A large union is promoting state bills that could require large, profitable companies to spend a minimum percentage of their payroll on employee health coverage.

The Service Employees International Union, Washington, has set up Americans for Health Care, a unit that will be promoting the Fair Share Health Care Act in more than 2 dozen states.

Gov. Robert Ehrlich, R-Md., already has vetoed a fair share bill in Maryland. The Americans for Health Care campaign will test its strength in Maryland next week, by asking the state legislature to overturn Ehrlich’s veto, according to Jonathan Parker, the campaign’s national director.

The Maryland bill would require profitable corporations with more than 10,000 employees to devote at least 8% of their payroll to covering their employees’ health care costs.

A survey has shown that 67% of voters throughout the United States “strongly support” the fair share concept, Parker says.

Opponents of the fair share concept say it would simply impose more costs on employers without doing much to expand workers’ access to health coverage.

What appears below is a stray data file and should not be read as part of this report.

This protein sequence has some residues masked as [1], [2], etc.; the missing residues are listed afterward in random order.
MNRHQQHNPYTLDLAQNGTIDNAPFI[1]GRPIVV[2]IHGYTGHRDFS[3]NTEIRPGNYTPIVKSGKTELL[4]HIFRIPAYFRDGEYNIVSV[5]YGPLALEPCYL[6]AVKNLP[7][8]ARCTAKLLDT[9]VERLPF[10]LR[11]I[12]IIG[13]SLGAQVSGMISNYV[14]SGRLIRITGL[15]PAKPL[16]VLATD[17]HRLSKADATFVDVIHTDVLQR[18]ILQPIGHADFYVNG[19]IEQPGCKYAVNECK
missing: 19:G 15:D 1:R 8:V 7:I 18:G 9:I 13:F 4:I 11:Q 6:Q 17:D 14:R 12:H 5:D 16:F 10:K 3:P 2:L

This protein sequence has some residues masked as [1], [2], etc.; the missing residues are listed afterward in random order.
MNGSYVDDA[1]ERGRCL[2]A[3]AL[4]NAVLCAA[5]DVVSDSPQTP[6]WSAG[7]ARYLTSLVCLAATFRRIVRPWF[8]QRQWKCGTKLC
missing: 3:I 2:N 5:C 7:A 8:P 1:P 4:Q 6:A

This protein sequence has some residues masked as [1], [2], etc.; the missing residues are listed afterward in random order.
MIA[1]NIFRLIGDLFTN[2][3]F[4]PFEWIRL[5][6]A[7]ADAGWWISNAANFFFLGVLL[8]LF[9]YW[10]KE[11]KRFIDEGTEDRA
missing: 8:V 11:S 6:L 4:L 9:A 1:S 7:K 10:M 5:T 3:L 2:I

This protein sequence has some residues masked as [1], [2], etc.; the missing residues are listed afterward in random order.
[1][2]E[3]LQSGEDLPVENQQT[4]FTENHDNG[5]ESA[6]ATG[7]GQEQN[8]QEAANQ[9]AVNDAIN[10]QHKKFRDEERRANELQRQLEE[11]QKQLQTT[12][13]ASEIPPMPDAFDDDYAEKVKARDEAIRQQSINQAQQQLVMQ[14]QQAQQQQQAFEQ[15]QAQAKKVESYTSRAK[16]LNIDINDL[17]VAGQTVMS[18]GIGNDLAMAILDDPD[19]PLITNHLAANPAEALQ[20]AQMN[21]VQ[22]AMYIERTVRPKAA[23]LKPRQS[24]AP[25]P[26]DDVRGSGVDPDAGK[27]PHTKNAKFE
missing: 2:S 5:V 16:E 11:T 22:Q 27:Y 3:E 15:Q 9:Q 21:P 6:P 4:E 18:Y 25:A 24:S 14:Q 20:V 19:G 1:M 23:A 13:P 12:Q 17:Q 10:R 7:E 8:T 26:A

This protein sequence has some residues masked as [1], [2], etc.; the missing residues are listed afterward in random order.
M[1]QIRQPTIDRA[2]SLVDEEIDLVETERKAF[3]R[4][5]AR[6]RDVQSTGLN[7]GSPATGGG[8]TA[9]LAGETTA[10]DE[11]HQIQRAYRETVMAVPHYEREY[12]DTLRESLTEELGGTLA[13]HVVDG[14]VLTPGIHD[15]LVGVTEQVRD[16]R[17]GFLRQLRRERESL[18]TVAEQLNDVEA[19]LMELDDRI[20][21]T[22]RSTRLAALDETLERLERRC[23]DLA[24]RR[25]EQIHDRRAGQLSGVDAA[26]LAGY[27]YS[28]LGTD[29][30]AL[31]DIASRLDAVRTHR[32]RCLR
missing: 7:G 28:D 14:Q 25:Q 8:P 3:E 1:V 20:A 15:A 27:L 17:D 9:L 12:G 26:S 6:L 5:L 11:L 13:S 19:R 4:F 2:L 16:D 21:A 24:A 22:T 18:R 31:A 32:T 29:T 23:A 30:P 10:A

The American Benefits Council, Washington, a group that represents large employers, has issued a statement blasting the SEIU campaign.

“‘Fair share’ measures may have publicity appeal for those who want to vilify big business, but they don’t do anything to address the root problem, which is high costs and the other ailments of the health system,” American Benefits Council President James Klein says in the statement.

“Instead of financial penalties for large employers already voluntarily offering coverage, we must provide inducements for all employers to be able to offer coverage to their workers,” Klein says. “Nothing in so-called ‘fair share’ measures promotes or encourages additional employers of all sizes to find the means to offer these benefits.”